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In the Good Old Days Antiques Corner This Week in History
This Week in History

The Development of Television, An Interlocking Toy, and Two Legends' Last Film

-- On Jan. 26, 1926: John Logie Baird gave a demonstration in his laboratory of the transmission of an image of a face in motion via radio, which many consider the first demonstration of the television. The development of the early television was possible in part due to the advances in circuits and the transmission of images by many engineers. In 1925, Baird showed moving images during a demonstration at Selfridges department store in London. He continued to work on improving his invention, leading to his 1926 demonstration. At the time Baird was working on his invention, other inventors including Philo Farnsworth and Charles Francis Jenkins were also busy working on the invention of early televisions, making it very difficult to declare who actually invented the television.

-- On Jan. 28, 1958: The LEGO interlocking brick design was patented in the United States. The LEGO company was started by Ole Kirk Christiansen, a carpenter from Denmark, who made and sold toys. In the late 1940s, LEGO started producing some of its toys made from plastic. Christiansen's son Godtfred helped with the idea of a versatile toy system. In 1958, the recognizable modern interlocking brick design was ultimately developed and patented. The interlocking bricks were a wonderful invention that allowed children to be more creative when playing with the blocks. LEGO was inducted in the National Toy Hall of Fame in 1998. Stores, theme parks, video games and even movies have all been created based on the LEGO block design.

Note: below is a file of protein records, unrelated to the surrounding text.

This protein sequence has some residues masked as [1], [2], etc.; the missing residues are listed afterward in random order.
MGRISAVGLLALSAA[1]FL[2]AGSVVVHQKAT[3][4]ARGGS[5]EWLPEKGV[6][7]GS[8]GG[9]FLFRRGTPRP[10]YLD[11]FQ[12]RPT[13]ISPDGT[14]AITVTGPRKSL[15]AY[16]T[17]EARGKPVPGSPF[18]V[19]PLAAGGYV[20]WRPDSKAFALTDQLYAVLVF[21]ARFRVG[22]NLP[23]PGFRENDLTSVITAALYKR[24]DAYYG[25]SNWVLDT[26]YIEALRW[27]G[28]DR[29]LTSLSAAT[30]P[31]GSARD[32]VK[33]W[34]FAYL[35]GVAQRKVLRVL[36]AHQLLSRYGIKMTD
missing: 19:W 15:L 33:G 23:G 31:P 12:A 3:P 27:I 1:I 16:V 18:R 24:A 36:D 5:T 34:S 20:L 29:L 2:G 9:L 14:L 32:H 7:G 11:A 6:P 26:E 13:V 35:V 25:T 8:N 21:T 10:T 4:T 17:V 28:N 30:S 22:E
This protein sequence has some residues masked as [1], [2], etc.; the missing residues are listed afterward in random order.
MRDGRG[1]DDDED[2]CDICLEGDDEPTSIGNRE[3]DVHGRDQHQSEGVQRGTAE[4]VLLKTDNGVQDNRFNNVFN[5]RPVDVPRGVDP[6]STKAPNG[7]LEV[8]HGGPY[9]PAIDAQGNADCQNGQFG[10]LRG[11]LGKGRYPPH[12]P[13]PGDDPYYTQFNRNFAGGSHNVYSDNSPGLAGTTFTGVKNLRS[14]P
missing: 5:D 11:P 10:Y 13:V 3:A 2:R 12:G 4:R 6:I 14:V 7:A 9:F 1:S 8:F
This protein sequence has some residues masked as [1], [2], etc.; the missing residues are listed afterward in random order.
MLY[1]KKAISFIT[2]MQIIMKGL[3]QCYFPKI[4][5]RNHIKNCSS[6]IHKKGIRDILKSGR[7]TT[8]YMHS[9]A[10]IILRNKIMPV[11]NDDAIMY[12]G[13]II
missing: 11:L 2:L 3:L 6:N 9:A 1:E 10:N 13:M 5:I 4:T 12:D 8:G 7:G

-- On Feb. 1, 1961: The film The Misfits, starring Clark Gable, Marilyn Monroe and Montgomery Clift was released. The film was notable as it was the last film completed by the two Hollywood legends Gable and Monroe. Gable died 12 days after filming was completed, on Nov. 16, 1960, at the age of 59. Gable would have turned 60 on Feb. 1, 1961, the same day the film was released. The Misfits was also the last film that Monroe completed before her death, although she had begun work on the film Something's Got to Give, which then had to be abandoned. Monroe was just 36 when she died on Aug. 5, 1962. Even though The Misfits featured some big-name stars, it did not do well during its box office release. The film made a little over $4 million, which was just slightly more than it had cost to make.

-- Compiled by M. Moeller

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